Numerous folk songs are weaved around women going to fetch water from a well. What do they say?
For us urban Indians who get water so conveniently delivered to our houses through pipelines and in bottles, water does not inspire much of imagination. But in villages, especially, in olden times when people had common wells, not individual hand pumps, women spent a lot of time hauling water home.
In dry parts of the country they still do, so water figures frequently in their songs. My mother comes from a sandy part of the Budaun district of Uttar Pradesh, where wells were once a lifeline. And it is impossible to stop her from talking about her world. So when I asked her about the songs around water, she merrily indulged me.
Turns out numerous folk songs are weaved around women going to fetch water from a well. And in the course of singing—actually, dancing since most of these are dance numbers—they make a plaint about the toil of hauling water, drop ample hints about their equations with the members of their family, talk about their anxiety about meeting a man as they step out of their houses. References to delicate wrists are common.
Nazuk naram kalaiyan
pania nai re bharungi
Apne sasur ki badi ladli,
resham batai dai jivaria
pania nai re bharungi
(My wrists are delicate
I won’t go fetching water
I am the adored one of my father-in-law
He gets a silk rope braided for me to draw water
I won’t go fetching water)
The song then goes on saying how the elder brother-in-law gets her a smaller pitcher to lighten her burden, but her mother- and sister-in-law cunningly give her two pitchers to fill. Her sisters-in-law come to her rescue and take the pitchers from her halfway home. Her husband goes a step further and appoints two Dheemar women to fetch water for her.
The Dheemar community was closely associated with water. On occasions like a wedding, recalls my mother, it would be the duty of the Dheemar men to fetch water and butter milk for the feast. The Dheemar women would collect water for the womenfolk. They would also bathe the new bride.
Many other songs talk of a chance meeting with a handsome wayfarer at the well and the blossoming of love. One such song begins with a handsome man going on a bicycle (cycle pe jairao chhel). The cycle in those days was like today’s Scorpio in villages, my mother pauses to explain, so the man must have cut a striking figure! Sure, a woman too is going to fetch water from a well (ek paniyan bharan chali naar).
The man is thirsty and asks the woman for some water. The woman is shy. She makes an excuse—na mero lachey shareer, na doobe meri gaagar (I can’t bend, nor does my pot sink into water)—and tells him she will serve water at her house. The man turns out to be her husband who had been away for years. In one song it is Draupadi who goes fetching water and is waylaid by Keechak.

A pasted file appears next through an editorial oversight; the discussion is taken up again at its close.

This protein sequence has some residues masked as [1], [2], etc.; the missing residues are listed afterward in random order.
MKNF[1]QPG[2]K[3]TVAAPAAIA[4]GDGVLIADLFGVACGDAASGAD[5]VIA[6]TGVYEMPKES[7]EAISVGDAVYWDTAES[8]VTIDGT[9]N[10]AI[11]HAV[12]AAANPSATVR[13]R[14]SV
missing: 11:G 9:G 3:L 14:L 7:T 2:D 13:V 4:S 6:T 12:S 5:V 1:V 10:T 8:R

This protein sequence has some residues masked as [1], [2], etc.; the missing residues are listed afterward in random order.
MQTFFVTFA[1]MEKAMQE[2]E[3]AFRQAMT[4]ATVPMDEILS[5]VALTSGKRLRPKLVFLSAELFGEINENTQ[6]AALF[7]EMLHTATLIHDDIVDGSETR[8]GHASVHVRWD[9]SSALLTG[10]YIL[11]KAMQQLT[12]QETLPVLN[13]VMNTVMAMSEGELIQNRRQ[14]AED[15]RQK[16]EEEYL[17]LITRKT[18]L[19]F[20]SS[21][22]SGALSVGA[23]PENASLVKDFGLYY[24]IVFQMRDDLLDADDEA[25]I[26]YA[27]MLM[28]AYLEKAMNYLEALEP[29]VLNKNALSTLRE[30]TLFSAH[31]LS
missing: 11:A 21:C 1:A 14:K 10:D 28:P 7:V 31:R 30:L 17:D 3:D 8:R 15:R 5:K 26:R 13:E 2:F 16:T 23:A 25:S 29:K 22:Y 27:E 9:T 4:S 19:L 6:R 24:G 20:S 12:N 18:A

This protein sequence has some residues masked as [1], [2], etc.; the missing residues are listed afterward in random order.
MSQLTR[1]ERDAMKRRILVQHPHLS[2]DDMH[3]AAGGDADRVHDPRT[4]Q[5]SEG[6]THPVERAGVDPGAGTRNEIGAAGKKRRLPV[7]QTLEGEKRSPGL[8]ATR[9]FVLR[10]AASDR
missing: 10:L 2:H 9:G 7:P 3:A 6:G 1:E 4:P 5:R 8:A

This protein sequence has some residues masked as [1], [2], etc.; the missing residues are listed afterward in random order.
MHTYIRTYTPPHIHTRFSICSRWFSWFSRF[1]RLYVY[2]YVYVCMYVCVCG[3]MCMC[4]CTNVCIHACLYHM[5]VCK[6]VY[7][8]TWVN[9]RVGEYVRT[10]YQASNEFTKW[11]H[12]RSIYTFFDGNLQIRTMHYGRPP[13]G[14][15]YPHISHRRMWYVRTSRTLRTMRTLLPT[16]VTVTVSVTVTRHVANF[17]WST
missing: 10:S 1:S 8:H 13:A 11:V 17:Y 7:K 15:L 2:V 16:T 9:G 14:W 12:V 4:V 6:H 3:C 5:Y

Not in every song the woman is vulnerable or shy. In one popular song—Sasul paniya kaise jaaun, raseele dou naina (Mother-in-law, how do I go fetching water, my eyes are so alluring)—she probably has a tryst with her lover. She even warns her sister-in-law against spilling the beans to anyone.
In dry Rajasthan and mountainous Garhwal, where finding water can be tough, women lament deep wells and dry springs in their songs. Now that protests over the industrial threat to water have become a big preoccupation, songs have been sung in protest. As Linda Hogan, poet and environmentalist, says, “when we sing for water, we sing for ourselves”.
The imagery of women fetching water is so powerful that it has been liberally exploited in Indian mythology, where Krishna teases the gopis (milkmaids) at the well, often breaking their pots. Who can’t hum the Bollywood classic Mohe panghat pe?
While mythology gives a new meaning to images borrowed from daily lives, folk songs too borrow plots from mythology and give them a twist. In one such song the story of the great churning of ocean is appropriated by a proud wife. Here Goddess Parvati goes fetching water and the sagar (big river), bowled over by her beauty, tries to entice her with the 14 gems inside it. It even mocks Shiva in an attempt to evoke self-pity in Parvati.
Shiv hain bhangi, wo berangi
Kyon sah rahi kasht apaar re?
Chaudah rattan bharey mere andar
Baith ke mauj udao re
(Shiva is inelegant and unattractive
Why are you putting up with unending hardships?
I have 14 gems inside me
We can live our lives in luxury)
Parvati fills her husband in on the river’s behaviour. And surely, Shiva, in his characteristic rage, teaches the river a lesson by taking out all its 14 jewels!
In devotional songs and qawwalis, the scene of fetching water is used as a metaphor for following one’s inner voice, staying the path of love. Remember “Bahut kathin hai dagar panghat ki” by Amir Khusro, that 13th century poet who wrote in many tongues, from Persian to Hindavi? Meera too talks of falling in love with Hari when she goes to fetch water. The breaking of a pot becomes a metaphor for transcending the limitations of body or for rising above conventional morality.
Kabir employs the motif of well to stress oneness, where our bodies create the illusion of separateness.
Kabira kuan ek hai, pani bharain anek
Bhaande hee mein bhed hai, pani sub mein ek
(O Kabir, there is only one well from which all fill water
Vessels create differentiation, but water in all of them is same)
Folk songs do not have such layers of meaning. But it is the act of singing that helps one face life by lessening the burden of emotions. As a child, my mother loved following grown-ups to the well, so her grandmother gave her a tiny brass pot to fool around with. Her uncle warned her she would fall into the well if she didn’t keep away from it. And sure she did. Till today she is scared of water! But songs she can still sing in her croaky voice.
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